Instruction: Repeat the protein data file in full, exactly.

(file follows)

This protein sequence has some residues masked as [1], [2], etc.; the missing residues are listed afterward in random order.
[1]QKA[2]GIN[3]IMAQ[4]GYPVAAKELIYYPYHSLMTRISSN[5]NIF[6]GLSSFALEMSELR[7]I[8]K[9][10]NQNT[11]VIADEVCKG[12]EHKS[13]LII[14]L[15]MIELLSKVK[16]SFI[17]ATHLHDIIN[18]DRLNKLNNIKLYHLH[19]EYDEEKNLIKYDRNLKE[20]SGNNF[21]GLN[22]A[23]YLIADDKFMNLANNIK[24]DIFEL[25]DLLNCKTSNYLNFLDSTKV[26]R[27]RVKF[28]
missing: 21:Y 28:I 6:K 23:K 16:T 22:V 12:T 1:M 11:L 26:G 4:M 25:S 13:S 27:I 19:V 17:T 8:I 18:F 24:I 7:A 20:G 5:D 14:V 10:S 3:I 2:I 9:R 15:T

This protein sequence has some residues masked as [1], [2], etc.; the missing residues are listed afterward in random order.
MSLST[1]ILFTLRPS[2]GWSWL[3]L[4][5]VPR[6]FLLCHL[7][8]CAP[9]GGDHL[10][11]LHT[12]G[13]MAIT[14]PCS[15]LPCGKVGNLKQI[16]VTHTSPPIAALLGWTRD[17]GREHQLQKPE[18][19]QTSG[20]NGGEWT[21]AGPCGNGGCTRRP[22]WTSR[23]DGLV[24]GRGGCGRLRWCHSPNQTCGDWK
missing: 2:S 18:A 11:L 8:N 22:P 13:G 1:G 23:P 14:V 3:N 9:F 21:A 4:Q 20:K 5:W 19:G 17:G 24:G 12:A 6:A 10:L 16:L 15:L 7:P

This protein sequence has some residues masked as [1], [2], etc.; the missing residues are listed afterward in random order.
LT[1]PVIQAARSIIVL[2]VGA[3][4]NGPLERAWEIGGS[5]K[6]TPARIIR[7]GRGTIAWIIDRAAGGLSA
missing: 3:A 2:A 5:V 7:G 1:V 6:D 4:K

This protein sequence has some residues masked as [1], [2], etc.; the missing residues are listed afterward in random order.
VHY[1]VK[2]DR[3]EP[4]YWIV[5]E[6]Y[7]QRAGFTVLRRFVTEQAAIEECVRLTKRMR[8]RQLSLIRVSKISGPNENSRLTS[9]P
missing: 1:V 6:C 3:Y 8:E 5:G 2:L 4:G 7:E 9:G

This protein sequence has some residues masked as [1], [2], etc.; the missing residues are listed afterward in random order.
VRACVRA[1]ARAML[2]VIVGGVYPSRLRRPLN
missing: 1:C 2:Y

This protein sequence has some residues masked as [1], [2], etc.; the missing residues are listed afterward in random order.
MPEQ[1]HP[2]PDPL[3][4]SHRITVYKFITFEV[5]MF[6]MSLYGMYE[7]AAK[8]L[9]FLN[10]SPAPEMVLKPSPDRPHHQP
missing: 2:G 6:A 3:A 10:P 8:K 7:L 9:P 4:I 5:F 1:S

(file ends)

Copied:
This protein sequence has some residues masked as [1], [2], etc.; the missing residues are listed afterward in random order.
[1]QKA[2]GIN[3]IMAQ[4]GYPVAAKELIYYPYHSLMTRISSN[5]NIF[6]GLSSFALEMSELR[7]I[8]K[9][10]NQNT[11]VIADEVCKG[12]EHKS[13]LII[14]L[15]MIELLSKVK[16]SFI[17]ATHLHDIIN[18]DRLNKLNNIKLYHLH[19]EYDEEKNLIKYDRNLKE[20]SGNNF[21]GLN[22]A[23]YLIADDKFMNLANNIK[24]DIFEL[25]DLLNCKTSNYLNFLDSTKV[26]R[27]RVKF[28]
missing: 21:Y 28:I 6:K 23:K 16:T 22:V 12:T 1:M 11:L 26:G 4:M 25:S 13:S 27:I 19:V 17:T 8:I 18:F 24:I 7:A 20:G 5:D 14:V 10:S 3:I 2:I 9:R 15:T

This protein sequence has some residues masked as [1], [2], etc.; the missing residues are listed afterward in random order.
MSLST[1]ILFTLRPS[2]GWSWL[3]L[4][5]VPR[6]FLLCHL[7][8]CAP[9]GGDHL[10][11]LHT[12]G[13]MAIT[14]PCS[15]LPCGKVGNLKQI[16]VTHTSPPIAALLGWTRD[17]GREHQLQKPE[18][19]QTSG[20]NGGEWT[21]AGPCGNGGCTRRP[22]WTSR[23]DGLV[24]GRGGCGRLRWCHSPNQTCGDWK
missing: 2:S 18:A 11:L 8:N 22:P 13:G 1:G 23:P 14:V 3:N 9:F 21:A 4:Q 20:K 5:W 19:G 17:G 24:G 12:A 6:A 10:L 16:L 15:L 7:P

This protein sequence has some residues masked as [1], [2], etc.; the missing residues are listed afterward in random order.
LT[1]PVIQAARSIIVL[2]VGA[3][4]NGPLERAWEIGGS[5]K[6]TPARIIR[7]GRGTIAWIIDRAAGGLSA
missing: 3:A 2:A 5:V 7:G 1:V 6:D 4:K

This protein sequence has some residues masked as [1], [2], etc.; the missing residues are listed afterward in random order.
VHY[1]VK[2]DR[3]EP[4]YWIV[5]E[6]Y[7]QRAGFTVLRRFVTEQAAIEECVRLTKRMR[8]RQLSLIRVSKISGPNENSRLTS[9]P
missing: 1:V 6:C 3:Y 8:E 5:G 2:L 4:G 7:E 9:G

This protein sequence has some residues masked as [1], [2], etc.; the missing residues are listed afterward in random order.
VRACVRA[1]ARAML[2]VIVGGVYPSRLRRPLN
missing: 1:C 2:Y

This protein sequence has some residues masked as [1], [2], etc.; the missing residues are listed afterward in random order.
MPEQ[1]HP[2]PDPL[3][4]SHRITVYKFITFEV[5]MF[6]MSLYGMYE[7]AAK[8]L[9]FLN[10]SPAPEMVLKPSPDRPHHQP
missing: 2:G 6:A 3:A 10:P 8:K 7:L 9:P 4:I 5:F 1:S